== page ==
5. What type of radiation exposure could occur in a nuclear power plant accident?
If a nuclear power plant does not function properly, radioactivity may be released into the surrounding area by a mixture of products generated inside the reactor ("nuclear fission products"). The main radionuclides representing health risk are radioactive caesium
and radioactive iodine. Members of the public may be exposed directly to such radionuclides in the suspended air or if food and drink are contaminated by such materials.
Rescuers, first responders and nuclear power plant (NPP) workers may be exposed to higher radiation doses due to their professional activities and direct exposure to radioactive materials inside the power plant.
6. What are the acute health effects of radiation exposure?
If the dose of radiation exceeds a certain threshold level, then it can produce acute
effects, such as skin redness, hair loss, radiation burns, and acute radiation syndrome
In a nuclear power plant accident, the general population is not likely to be exposed to doses high enough to cause such effects.
Rescuers, first responders and nuclear power plant workers are more likely to be exposed to doses of radiation high enough to cause acute effects.
7. What long-term effects can be expected from radiation exposure?
Exposure to radiation can increase the risk of cancer. Among the Japanese atomic bomb survivors, the risk of leukaemia increased a few years after radiation exposure, whereas the risks of other cancers increased more than 10 years after the exposure.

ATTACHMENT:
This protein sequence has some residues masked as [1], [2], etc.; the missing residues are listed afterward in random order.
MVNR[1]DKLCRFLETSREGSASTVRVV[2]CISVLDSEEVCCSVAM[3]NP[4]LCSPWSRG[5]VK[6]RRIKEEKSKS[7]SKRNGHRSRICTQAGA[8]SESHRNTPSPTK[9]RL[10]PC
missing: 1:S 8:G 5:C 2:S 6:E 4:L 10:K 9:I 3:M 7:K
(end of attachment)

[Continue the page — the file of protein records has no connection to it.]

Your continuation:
Radioactive iodine can be released during nuclear emergencies. If breathed in or swallowed, it will concentrate in the thyroid gland and increase the risk of thyroid
cancer. Among persons exposed to radioactive iodine, the risk of thyroid cancer can be lowered by taking potassium iodide pills, which helps prevent the uptake of the radioactive iodine.
The risk of thyroid cancer following radiation exposure is higher in children and young adults.
8. Which public health actions are most important to take?
Health effects can only occur if someone is exposed to radiation, thus the main protective action someone can take is to prevent exposure. Those closest to the radiation are at greatest risk of exposure and the greater the distance away, the lower the risk. This is why when a nuclear accident occurs, the recommended public health actions involve evacuation and sheltering of those near the site.
These necessary actions depend on the estimated exposure (i.e. the amount of radioactivity released in the atmosphere and the prevailing meteorological conditions such as wind and rain.) The actions include steps such as evacuation
of people within a certain distance of the plant, providing shelter to reduce exposure and providing iodine pills for people to take to reduce the risk of thyroid cancer.
If warranted, steps such as restricting the consumption of vegetables and dairy products produced in the vicinity of the power plant can also reduce exposure.
authorities who have conducted a careful analysis of the emergency situation are in a position to recommend which of these public health measures should be taken.